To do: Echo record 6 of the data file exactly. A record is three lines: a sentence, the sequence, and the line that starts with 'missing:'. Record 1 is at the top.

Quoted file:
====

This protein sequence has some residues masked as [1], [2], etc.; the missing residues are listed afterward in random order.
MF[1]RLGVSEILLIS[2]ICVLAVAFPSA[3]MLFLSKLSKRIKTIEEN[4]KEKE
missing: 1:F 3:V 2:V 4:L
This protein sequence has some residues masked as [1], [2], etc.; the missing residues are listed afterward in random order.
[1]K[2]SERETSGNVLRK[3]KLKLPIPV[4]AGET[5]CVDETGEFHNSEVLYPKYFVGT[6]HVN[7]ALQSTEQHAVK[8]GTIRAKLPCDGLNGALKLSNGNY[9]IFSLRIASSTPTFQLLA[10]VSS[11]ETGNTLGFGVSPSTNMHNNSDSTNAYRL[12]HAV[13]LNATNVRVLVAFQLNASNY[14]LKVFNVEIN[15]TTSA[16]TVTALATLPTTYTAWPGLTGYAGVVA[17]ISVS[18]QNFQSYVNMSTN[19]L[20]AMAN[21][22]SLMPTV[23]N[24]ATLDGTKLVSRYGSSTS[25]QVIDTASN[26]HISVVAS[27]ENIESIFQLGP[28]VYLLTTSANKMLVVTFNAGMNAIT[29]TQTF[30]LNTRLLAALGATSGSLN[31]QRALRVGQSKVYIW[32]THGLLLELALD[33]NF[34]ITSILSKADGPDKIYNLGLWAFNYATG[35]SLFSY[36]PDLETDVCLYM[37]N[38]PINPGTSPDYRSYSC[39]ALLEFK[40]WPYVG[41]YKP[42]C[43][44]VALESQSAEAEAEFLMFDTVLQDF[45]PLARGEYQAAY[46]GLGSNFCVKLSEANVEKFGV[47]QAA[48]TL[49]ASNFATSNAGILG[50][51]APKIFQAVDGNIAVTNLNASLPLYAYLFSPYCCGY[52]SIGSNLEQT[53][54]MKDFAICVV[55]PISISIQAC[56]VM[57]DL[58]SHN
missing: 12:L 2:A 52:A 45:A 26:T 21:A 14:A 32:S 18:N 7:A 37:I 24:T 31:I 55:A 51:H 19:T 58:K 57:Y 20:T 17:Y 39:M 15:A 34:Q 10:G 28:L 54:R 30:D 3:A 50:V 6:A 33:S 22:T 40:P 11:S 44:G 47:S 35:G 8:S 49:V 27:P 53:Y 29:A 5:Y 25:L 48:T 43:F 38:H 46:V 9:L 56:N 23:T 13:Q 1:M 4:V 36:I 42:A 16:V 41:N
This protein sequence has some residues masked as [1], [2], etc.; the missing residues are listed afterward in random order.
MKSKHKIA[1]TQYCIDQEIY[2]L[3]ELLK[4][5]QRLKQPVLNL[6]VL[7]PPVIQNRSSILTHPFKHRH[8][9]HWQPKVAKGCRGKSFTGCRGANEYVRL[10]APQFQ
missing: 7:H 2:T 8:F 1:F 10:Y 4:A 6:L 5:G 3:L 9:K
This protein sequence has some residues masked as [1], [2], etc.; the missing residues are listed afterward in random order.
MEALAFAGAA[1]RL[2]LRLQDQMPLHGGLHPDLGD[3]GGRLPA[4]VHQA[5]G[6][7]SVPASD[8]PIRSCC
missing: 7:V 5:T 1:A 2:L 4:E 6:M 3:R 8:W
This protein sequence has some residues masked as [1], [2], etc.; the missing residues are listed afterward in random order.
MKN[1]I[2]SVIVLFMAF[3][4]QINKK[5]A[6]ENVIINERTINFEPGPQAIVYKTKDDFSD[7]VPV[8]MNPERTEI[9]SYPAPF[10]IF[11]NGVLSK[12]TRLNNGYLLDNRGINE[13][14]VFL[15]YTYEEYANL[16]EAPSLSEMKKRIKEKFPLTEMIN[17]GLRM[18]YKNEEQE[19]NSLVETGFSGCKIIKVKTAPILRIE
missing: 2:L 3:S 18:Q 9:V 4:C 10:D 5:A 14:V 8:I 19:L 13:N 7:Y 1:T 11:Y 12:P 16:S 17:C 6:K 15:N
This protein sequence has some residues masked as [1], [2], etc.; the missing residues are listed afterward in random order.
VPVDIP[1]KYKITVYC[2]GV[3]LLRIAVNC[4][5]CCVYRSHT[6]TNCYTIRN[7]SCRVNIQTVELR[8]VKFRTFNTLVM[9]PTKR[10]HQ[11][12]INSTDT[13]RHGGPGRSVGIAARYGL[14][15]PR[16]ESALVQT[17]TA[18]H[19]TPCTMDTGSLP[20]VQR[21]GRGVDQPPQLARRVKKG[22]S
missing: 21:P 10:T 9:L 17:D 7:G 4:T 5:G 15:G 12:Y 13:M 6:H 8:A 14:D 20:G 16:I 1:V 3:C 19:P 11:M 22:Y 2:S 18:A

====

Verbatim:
This protein sequence has some residues masked as [1], [2], etc.; the missing residues are listed afterward in random order.
VPVDIP[1]KYKITVYC[2]GV[3]LLRIAVNC[4][5]CCVYRSHT[6]TNCYTIRN[7]SCRVNIQTVELR[8]VKFRTFNTLVM[9]PTKR[10]HQ[11][12]INSTDT[13]RHGGPGRSVGIAARYGL[14][15]PR[16]ESALVQT[17]TA[18]H[19]TPCTMDTGSLP[20]VQR[21]GRGVDQPPQLARRVKKG[22]S
missing: 21:P 10:T 9:L 17:D 7:G 4:T 5:G 15:G 12:Y 13:M 6:H 8:A 14:D 20:G 16:I 1:V 3:C 19:P 11:M 22:Y 2:S 18:A